Outlook 2021: Stretching the Rubber Band (Even) Further — Engage
Source: Federal Reserve; FA Wealth Management

This influx of liquidity into an already flooded global system (from the Great Recession of 2008) will only extend the party even further past midnight. Some commentators are now even suggesting we could see a repeat of the Roaring 20s, which was a decade of unprecedented growth that came after the end of World War 1 and the Spanish Flu, events which necessitated drastic expansionary fiscal and monetary action as the case is today. We are less sanguine, but admittedly, we do see a boost to asset prices in the months ahead nevertheless. 

Some of the themes we see playing out over the next few months in a post-COVID19 world are:

  1. A move away from US Equities to Non-US or the Rest of the World, especially in regions like Europe and Emerging Markets, which have underperformed in recent years. This would be a normalisation play where re-allocation brings such markets from undervalued to neutral (rather than overvalued);
  2. A move from Growth stocks like tech and stay home equities to Value stocks within each market as asset managers rebalance to take profit while remaining positive on the former;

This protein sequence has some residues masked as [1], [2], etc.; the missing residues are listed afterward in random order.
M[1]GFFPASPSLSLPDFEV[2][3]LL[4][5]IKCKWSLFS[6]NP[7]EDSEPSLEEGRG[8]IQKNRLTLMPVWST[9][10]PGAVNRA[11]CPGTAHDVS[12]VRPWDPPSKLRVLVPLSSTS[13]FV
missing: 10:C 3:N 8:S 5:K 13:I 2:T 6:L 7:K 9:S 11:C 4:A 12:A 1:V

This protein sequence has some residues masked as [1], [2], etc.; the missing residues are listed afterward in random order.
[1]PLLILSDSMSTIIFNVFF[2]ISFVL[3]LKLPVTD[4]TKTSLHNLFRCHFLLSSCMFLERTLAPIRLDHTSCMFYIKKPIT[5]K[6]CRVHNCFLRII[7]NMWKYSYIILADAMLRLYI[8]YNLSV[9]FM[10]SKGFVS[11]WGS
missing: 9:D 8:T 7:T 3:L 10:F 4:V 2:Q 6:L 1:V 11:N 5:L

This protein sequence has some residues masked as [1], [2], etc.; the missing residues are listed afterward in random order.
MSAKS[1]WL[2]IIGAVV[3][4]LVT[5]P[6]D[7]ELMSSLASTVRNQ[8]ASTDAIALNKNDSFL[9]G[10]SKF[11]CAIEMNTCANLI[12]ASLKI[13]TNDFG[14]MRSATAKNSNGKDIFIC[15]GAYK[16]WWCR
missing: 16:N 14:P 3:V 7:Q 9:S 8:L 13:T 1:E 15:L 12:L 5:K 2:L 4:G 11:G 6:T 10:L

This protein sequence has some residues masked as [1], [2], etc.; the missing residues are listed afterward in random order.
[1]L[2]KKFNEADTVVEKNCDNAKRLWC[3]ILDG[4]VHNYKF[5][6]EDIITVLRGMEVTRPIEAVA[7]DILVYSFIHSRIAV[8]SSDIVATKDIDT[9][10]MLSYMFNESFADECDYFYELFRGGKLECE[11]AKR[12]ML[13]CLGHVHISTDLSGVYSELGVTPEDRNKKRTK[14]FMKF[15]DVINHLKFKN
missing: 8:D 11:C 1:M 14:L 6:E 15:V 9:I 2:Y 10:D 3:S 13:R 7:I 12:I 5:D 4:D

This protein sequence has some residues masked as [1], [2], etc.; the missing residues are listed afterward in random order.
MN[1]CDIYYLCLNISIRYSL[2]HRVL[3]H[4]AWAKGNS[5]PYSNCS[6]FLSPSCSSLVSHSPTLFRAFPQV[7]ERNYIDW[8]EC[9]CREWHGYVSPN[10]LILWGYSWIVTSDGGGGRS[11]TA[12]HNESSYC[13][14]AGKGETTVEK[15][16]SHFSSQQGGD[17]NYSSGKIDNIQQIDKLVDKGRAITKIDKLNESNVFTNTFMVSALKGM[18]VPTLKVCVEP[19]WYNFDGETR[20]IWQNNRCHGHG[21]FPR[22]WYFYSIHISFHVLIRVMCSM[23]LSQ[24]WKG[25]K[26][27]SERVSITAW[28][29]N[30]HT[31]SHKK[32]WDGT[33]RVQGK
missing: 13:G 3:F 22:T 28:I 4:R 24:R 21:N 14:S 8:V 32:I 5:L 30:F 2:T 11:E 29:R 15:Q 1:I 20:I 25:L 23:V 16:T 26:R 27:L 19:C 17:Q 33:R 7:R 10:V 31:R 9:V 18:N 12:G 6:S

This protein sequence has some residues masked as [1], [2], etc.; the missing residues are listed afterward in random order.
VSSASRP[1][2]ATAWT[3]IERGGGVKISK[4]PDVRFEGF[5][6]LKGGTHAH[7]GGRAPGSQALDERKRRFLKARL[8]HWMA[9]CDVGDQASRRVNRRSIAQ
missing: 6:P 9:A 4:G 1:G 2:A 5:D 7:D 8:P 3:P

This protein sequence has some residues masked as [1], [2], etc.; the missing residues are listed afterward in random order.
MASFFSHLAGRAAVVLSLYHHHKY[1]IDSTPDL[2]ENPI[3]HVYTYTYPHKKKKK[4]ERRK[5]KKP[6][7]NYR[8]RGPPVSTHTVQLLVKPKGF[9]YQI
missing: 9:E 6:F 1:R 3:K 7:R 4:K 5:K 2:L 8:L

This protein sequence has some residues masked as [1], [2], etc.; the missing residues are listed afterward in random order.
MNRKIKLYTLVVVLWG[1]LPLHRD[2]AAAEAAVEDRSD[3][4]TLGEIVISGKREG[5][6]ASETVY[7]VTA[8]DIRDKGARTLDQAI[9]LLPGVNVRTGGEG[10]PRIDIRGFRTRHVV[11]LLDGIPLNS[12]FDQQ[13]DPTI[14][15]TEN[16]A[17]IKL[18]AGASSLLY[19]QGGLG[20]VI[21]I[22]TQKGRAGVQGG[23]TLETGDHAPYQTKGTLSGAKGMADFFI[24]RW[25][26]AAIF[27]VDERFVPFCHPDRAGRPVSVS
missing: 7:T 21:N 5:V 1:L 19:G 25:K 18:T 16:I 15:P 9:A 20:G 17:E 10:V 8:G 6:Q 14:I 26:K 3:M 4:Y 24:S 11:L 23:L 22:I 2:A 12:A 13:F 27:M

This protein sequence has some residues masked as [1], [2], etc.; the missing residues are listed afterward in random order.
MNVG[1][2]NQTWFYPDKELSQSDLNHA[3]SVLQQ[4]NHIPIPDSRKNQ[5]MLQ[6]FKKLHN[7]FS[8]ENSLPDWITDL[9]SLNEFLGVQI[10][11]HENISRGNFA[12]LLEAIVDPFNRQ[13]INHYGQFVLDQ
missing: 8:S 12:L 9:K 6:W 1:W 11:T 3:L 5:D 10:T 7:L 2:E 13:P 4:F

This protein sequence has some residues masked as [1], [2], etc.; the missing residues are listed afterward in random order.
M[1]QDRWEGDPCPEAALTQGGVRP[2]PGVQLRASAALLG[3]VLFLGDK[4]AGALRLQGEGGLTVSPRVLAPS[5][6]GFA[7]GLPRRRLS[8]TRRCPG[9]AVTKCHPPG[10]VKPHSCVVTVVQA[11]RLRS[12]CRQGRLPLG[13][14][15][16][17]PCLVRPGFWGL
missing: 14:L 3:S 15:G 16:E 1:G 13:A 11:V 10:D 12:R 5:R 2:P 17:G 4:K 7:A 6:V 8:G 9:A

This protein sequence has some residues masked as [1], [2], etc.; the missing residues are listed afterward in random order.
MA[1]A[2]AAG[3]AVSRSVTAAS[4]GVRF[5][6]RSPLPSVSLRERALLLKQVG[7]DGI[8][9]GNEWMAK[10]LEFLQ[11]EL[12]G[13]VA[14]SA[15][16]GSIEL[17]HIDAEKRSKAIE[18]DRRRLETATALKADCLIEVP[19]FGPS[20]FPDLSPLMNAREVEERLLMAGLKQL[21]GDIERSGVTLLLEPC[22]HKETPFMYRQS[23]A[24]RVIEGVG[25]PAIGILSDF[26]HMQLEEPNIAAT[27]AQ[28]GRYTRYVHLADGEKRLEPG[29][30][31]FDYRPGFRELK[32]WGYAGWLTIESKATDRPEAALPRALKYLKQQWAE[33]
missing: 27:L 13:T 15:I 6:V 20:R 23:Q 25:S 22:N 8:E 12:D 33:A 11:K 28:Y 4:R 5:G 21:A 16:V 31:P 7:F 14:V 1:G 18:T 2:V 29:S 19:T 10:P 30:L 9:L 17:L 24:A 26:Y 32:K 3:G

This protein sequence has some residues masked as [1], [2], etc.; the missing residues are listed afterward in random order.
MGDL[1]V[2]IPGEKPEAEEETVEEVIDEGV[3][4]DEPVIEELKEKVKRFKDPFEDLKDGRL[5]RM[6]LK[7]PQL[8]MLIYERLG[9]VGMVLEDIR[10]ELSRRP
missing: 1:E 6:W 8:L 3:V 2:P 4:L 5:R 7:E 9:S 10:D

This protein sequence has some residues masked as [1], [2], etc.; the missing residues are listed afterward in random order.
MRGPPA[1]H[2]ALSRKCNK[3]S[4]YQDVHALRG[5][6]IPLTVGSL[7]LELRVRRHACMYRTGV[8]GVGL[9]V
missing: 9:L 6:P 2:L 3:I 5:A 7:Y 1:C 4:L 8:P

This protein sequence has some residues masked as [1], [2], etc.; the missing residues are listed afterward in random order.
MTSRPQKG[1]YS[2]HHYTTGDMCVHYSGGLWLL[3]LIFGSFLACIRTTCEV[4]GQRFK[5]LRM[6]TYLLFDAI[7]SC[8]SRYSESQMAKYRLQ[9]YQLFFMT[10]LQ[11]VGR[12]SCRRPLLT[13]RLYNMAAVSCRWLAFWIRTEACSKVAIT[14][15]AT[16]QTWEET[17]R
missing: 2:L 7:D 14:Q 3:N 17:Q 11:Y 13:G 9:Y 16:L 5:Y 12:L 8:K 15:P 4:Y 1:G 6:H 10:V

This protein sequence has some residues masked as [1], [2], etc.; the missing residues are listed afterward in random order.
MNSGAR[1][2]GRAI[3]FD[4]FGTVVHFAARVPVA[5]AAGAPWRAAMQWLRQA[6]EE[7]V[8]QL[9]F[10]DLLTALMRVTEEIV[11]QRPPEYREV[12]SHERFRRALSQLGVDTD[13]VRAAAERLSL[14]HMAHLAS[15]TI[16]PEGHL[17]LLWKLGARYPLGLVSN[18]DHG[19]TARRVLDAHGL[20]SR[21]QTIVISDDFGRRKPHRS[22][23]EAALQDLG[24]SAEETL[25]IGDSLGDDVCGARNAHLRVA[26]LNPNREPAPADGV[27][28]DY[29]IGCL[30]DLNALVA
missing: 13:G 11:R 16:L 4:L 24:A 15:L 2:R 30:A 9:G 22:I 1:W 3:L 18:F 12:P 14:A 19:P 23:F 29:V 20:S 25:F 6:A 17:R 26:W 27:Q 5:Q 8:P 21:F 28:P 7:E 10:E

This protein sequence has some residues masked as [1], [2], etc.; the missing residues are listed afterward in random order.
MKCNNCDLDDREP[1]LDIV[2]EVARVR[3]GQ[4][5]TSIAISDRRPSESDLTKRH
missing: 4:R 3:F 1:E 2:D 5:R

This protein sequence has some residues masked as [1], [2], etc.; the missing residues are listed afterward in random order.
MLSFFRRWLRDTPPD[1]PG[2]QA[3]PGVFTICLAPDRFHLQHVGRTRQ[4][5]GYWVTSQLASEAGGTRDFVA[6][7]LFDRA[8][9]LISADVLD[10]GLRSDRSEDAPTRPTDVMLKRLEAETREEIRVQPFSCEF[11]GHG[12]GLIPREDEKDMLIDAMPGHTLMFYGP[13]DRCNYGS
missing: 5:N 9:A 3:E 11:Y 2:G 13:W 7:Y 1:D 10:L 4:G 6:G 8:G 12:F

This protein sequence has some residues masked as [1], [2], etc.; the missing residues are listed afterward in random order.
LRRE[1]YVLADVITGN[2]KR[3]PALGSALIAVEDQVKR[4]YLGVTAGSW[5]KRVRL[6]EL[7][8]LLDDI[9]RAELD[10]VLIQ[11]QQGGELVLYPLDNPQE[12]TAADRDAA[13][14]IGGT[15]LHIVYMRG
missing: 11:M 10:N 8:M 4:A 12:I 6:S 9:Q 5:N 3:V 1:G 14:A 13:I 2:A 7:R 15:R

3. A move to add “insurance” in the form of gold and others like bitcoin into portfolios to guard against tail end risks, e.g., re-emergence of inflation, systemic risks. In relation to this, mining stocks of these assets are likely to outperform the physical asset itself e.g., gold mining stocks especially juniors, bitcoin mining companies;
  4. Potential of an upswing in the commodity cycle as the world gradually re-emerges from COVID19 and economic activities normalise;
  5. A greater emphasis on investments related to providing climate change solutions. Post COVID19, the world will likely be more aware of its vulnerability and is likely to view climate change from a different set of lenses.

In summary, financial assets are likely to experience more upside in the months ahead although investors need to be aware of a change in themes, as some that had worked prior to this may no longer generate as strong a performance as before. But amid this short-term positive outlook, investors must formulate a defensive strategy as there continues to be a deterioration in major economic matrices like debt-to-GDP, ever increasing central banks’ balance sheets, overvalued financial markets, etc, all of which suggest that the punch bowl could be taken away at any time. 

Important: The information and opinions in this article are for general information purposes only. They should not be relied on as professional financial advice. Readers should seek independent financial advice that is customised to their specific financial objectives, situations & needs. This advertisement or publication has not been reviewed by the Monetary Authority of Singapore.